Spy Glass Page 3

My father poured drinks and everyone settled in for a cozy chat. I listened to the small talk in amazement. Valek’s infamous reputation didn’t seem to bother anyone but me. And I should know better. Why would the Commander order my assassination when it was well-known my glass magic was gone? Unless he knew about my immunity? Only one other person in the world could make the same claim. And he sat next to me, sipping my uncle’s cognac.

But Yelena had promised not to tell anyone about my protection. Besides Kade, Zitora and Leif, no one else knew. Not my parents or siblings or friends. Not Valek. I trusted Yelena. Then why was he here? No idea. I would have to wait.

An eternity later, my mother finally stopped offering Valek our guest room when he promised to return the next day to tour the factory. I escorted him outside and down the lane to the gate.

“Spill,” I ordered.

Amusement flashed in his blue eyes as a smile quirked, softening the sharp features of his face. His pale skin almost glowed in the moonlight, an obvious contrast to the mostly darker-skinned Sitians, including me. Wearing a nondescript short gray cloak and black pants, he didn’t quite blend in, but he didn’t stand out, either. I gathered from his lack of disguise he wasn’t working undercover.

Valek scanned the empty street before he answered. “Yelena sent me to help you.”

“Help me with what?”

“No idea. All she said was you needed help. Are you on a mission for the Council?”

I laughed. “No. Unless you consider wedding planning an act of espionage.”

“Hmm… My napkin folding skills are renowned. I can make a swan in seconds.”

“Don’t tell my mother or you’ll be folding napkins for days.”

“Days?” Valek’s left eyebrow rose.

“The guest list is up to five hundred names with more being added hourly.”

“Sounds like quite the party. However it’s not the reason Yelena sent me.”

I suspected why, but wanted to make sure. “What were her exact words?”

“She said, ‘Opal needs your help.’”

“That’s it?”

He nodded.

“You’ve traveled all this way without asking her for more details?”

“Of course.” His tone implied I lacked intelligence for asking such a question.

So sweet. He had absolute faith in his heart mate.

When the silence lengthened, he asked, “Does this have anything to do with losing your magic?”

I suppressed my immediate annoyance over the word “losing.” Why did everyone insist on using that word? Losing something implied a potential to find it again. Same with “lost.” So sorry you lost your magic, Opal. As if all I needed to do was search for it. No. It was gone. Never to return. Unless I used blood magic and that I wouldn’t do. Besides being illegal, it was far better to be without power than be addicted to it. Than to kill for it.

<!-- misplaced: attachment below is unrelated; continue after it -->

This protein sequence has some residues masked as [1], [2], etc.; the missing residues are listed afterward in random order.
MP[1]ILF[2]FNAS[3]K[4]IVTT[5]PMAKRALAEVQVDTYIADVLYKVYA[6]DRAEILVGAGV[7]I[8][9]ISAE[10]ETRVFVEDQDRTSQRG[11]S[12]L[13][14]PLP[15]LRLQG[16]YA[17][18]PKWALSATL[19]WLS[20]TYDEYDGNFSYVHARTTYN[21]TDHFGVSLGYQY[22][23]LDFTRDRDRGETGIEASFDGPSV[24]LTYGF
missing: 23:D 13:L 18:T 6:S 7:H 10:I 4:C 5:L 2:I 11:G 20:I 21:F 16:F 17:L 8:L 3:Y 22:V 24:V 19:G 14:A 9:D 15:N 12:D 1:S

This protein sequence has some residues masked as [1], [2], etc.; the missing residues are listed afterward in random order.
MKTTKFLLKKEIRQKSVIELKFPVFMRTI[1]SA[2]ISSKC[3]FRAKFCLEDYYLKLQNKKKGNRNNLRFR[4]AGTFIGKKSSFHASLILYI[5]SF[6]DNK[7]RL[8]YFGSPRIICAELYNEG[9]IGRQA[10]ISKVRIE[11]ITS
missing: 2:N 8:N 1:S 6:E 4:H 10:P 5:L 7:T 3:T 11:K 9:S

“Opal?”

Valek’s voice snapped me back to the problem at hand. Yelena sent him for a reason. She hadn’t shared my secret with him, but she thought I should. “I need some time. Can we talk tomorrow?”

“Of course.” He bade me a good-night and disappeared into the shadows.

My night was far from restful. The decision to inform the Sitian Council about my immunity to magic flipped from yes to no and back again. My past dealings with the Council were rocky at best. Magicians who graduated from the Keep usually worked for the Council, but I had broken that tradition by going out on my own. This wouldn’t have been too big a problem, except I took my glass messengers with me.

The glass messengers that allowed magicians to communicate with each other over great distances in an instant. The glass messengers I no longer had the power to create, rendering a whole network of relay stations obsolete.

My new immunity could benefit the Council if they trusted me and if I trusted them. Big if. My tendency to keep certain abilities to myself had caused major trouble, resulting in the retirement of Master Magician Zitora Cowan, which left the Council with only two Master Magicians and the eleven elected members. One for each clan in Sitia.

The best course of action would be to stay far away from the Council. But what would I do? No glass magic and no desire to craft vases, bowls and tumblers. Planning Mara and Leif’s wedding for the next two and a half seasons would be torture. And I would know, having had personal experience with torture.

I had to face it. I couldn’t make this decision alone. Yelena had already figured it out, but why didn’t she come to help me? She was the liaison between Ixia and Sitia—a neutral third party and my friend. Instead, she sent Valek. The most dangerous man in the world.

A strange notion popped into my head. Was I the most dangerous woman in the world? I laughed. My few past attempts at stealth had mixed results—almost caught and almost killed. Not an impressive track record.

By morning, no sudden insight had flashed. Guess I would rely on my instincts. A truly terrifying prospect.

Valek arrived on time and was the perfect gentleman as my father showed him the factory and his laboratory. The half-completed experiments in the lab fascinated Valek. He asked many questions, and, by the end of the tour, Father helped Valek gather a slug of molten glass to play with. Wielding the metal tweezers in competent fingers, Valek shaped the slug into a lifelike daisy. I had forgotten Valek’s sculpting skills with rocks.

Blue eyes lit with enthusiasm, he said, “Opal, you never told me how extraordinary glass is.”

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